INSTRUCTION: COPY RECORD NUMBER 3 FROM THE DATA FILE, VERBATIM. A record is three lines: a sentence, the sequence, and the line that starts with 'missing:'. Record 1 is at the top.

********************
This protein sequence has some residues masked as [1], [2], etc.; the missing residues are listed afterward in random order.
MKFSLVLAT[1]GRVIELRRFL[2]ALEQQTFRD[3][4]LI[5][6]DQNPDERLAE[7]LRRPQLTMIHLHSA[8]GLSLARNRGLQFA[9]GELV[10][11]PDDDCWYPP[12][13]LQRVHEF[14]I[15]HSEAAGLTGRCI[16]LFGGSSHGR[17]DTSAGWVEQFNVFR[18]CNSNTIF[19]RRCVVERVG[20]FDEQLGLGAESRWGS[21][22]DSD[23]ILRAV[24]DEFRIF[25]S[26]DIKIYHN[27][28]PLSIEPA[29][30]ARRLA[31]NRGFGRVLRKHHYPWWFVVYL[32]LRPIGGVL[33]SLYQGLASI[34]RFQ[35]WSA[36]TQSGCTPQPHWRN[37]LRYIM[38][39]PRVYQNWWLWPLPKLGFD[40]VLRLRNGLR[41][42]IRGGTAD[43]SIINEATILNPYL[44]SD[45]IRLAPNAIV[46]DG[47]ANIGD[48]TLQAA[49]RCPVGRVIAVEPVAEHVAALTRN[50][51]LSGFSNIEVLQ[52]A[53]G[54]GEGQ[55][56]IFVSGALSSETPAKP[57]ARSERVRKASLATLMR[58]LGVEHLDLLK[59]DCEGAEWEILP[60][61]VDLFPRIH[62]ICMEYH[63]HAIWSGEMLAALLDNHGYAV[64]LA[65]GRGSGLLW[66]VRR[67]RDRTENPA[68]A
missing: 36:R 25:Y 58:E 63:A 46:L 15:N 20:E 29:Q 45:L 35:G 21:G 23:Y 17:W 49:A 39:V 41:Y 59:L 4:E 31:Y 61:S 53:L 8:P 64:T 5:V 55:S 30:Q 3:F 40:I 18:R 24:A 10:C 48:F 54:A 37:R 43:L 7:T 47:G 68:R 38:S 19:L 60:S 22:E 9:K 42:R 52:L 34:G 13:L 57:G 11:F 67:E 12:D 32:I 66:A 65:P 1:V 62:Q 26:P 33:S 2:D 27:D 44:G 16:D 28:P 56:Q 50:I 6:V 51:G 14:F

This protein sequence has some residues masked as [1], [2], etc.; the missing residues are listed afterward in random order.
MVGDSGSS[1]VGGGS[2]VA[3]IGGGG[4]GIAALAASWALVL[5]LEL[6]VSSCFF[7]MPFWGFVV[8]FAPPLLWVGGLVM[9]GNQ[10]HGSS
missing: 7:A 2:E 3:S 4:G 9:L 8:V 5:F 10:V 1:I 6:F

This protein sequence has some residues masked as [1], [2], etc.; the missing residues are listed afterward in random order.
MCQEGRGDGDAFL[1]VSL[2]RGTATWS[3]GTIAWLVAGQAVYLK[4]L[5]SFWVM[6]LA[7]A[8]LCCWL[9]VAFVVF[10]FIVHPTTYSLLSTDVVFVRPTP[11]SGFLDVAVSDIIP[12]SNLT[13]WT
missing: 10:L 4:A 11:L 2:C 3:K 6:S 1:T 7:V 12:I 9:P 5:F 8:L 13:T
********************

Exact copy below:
This protein sequence has some residues masked as [1], [2], etc.; the missing residues are listed afterward in random order.
MCQEGRGDGDAFL[1]VSL[2]RGTATWS[3]GTIAWLVAGQAVYLK[4]L[5]SFWVM[6]LA[7]A[8]LCCWL[9]VAFVVF[10]FIVHPTTYSLLSTDVVFVRPTP[11]SGFLDVAVSDIIP[12]SNLT[13]WT
missing: 10:L 4:A 11:L 2:C 3:K 6:S 1:T 7:V 12:I 9:P 5:F 8:L 13:T